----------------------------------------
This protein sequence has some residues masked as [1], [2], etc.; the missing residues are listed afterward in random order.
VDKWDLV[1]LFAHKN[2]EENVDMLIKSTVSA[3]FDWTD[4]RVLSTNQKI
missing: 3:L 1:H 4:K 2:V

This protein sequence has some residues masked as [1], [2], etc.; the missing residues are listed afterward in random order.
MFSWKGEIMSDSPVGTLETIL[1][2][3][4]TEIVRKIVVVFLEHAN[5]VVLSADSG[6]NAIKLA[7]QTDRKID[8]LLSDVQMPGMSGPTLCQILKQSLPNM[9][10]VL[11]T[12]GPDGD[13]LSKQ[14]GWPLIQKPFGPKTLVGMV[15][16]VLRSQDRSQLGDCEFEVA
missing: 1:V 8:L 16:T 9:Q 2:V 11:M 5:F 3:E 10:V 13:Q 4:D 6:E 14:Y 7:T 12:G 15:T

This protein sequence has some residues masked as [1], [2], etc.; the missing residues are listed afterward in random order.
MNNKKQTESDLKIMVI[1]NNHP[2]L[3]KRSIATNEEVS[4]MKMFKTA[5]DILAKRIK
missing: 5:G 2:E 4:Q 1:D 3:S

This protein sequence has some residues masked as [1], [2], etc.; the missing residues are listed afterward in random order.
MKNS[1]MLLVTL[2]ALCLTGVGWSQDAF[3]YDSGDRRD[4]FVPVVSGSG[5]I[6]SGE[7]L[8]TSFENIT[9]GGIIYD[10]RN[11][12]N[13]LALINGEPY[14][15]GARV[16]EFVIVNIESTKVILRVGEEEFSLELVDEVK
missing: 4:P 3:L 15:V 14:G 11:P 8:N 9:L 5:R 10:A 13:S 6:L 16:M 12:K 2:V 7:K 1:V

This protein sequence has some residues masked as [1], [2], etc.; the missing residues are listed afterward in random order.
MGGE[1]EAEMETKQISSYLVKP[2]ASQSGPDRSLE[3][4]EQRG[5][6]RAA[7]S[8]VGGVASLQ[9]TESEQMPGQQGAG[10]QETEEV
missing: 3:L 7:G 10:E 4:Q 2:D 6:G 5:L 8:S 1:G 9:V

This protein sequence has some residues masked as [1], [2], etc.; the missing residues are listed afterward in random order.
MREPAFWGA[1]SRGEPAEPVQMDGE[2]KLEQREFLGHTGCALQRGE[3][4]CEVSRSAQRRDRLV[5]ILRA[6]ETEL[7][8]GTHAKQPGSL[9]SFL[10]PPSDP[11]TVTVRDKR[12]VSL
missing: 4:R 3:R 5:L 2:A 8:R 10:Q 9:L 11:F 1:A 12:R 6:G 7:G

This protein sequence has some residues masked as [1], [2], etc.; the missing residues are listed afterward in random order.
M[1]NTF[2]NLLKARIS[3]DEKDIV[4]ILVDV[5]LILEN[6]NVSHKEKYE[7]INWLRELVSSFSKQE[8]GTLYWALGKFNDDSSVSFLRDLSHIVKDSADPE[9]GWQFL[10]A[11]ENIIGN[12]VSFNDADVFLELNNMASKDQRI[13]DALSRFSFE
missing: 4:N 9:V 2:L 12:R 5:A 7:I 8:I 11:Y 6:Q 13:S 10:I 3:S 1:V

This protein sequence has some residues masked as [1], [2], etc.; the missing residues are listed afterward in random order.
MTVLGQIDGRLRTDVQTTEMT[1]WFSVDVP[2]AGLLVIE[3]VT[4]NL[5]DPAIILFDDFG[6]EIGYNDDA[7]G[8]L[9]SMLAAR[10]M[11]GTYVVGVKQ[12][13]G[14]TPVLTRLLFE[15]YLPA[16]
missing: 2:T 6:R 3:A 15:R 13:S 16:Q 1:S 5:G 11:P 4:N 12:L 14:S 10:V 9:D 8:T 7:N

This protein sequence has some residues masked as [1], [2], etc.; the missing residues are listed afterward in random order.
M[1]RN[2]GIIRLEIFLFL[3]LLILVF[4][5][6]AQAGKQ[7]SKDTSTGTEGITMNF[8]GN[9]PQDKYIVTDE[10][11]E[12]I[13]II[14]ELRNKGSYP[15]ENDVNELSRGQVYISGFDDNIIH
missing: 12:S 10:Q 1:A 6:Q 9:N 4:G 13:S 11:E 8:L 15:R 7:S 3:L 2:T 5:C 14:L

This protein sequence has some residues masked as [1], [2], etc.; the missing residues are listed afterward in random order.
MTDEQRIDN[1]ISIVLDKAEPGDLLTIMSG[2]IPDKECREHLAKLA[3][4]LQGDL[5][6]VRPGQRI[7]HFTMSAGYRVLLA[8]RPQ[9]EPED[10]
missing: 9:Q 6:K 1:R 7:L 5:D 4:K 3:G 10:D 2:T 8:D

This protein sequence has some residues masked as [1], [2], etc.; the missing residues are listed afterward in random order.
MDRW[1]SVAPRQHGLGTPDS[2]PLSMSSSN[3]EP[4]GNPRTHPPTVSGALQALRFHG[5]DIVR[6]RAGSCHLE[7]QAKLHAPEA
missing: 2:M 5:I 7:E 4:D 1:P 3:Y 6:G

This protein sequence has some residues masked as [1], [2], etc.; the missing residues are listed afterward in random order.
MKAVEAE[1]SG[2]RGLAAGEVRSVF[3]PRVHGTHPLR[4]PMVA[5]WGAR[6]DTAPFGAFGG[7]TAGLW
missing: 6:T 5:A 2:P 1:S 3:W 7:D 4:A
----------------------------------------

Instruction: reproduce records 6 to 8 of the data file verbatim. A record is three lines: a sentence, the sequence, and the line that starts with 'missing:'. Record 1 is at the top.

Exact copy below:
This protein sequence has some residues masked as [1], [2], etc.; the missing residues are listed afterward in random order.
MREPAFWGA[1]SRGEPAEPVQMDGE[2]KLEQREFLGHTGCALQRGE[3][4]CEVSRSAQRRDRLV[5]ILRA[6]ETEL[7][8]GTHAKQPGSL[9]SFL[10]PPSDP[11]TVTVRDKR[12]VSL
missing: 4:R 3:R 5:L 2:A 8:R 10:Q 9:L 11:F 1:A 12:R 6:G 7:G

This protein sequence has some residues masked as [1], [2], etc.; the missing residues are listed afterward in random order.
M[1]NTF[2]NLLKARIS[3]DEKDIV[4]ILVDV[5]LILEN[6]NVSHKEKYE[7]INWLRELVSSFSKQE[8]GTLYWALGKFNDDSSVSFLRDLSHIVKDSADPE[9]GWQFL[10]A[11]ENIIGN[12]VSFNDADVFLELNNMASKDQRI[13]DALSRFSFE
missing: 4:N 9:V 2:L 12:R 5:A 7:I 8:I 11:Y 6:Q 13:S 10:I 3:S 1:V

This protein sequence has some residues masked as [1], [2], etc.; the missing residues are listed afterward in random order.
MTVLGQIDGRLRTDVQTTEMT[1]WFSVDVP[2]AGLLVIE[3]VT[4]NL[5]DPAIILFDDFG[6]EIGYNDDA[7]G[8]L[9]SMLAAR[10]M[11]GTYVVGVKQ[12][13]G[14]TPVLTRLLFE[15]YLPA[16]
missing: 2:T 6:R 3:A 15:R 13:S 16:Q 1:S 5:G 11:P 4:N 12:L 14:S 10:V 9:D 8:T 7:N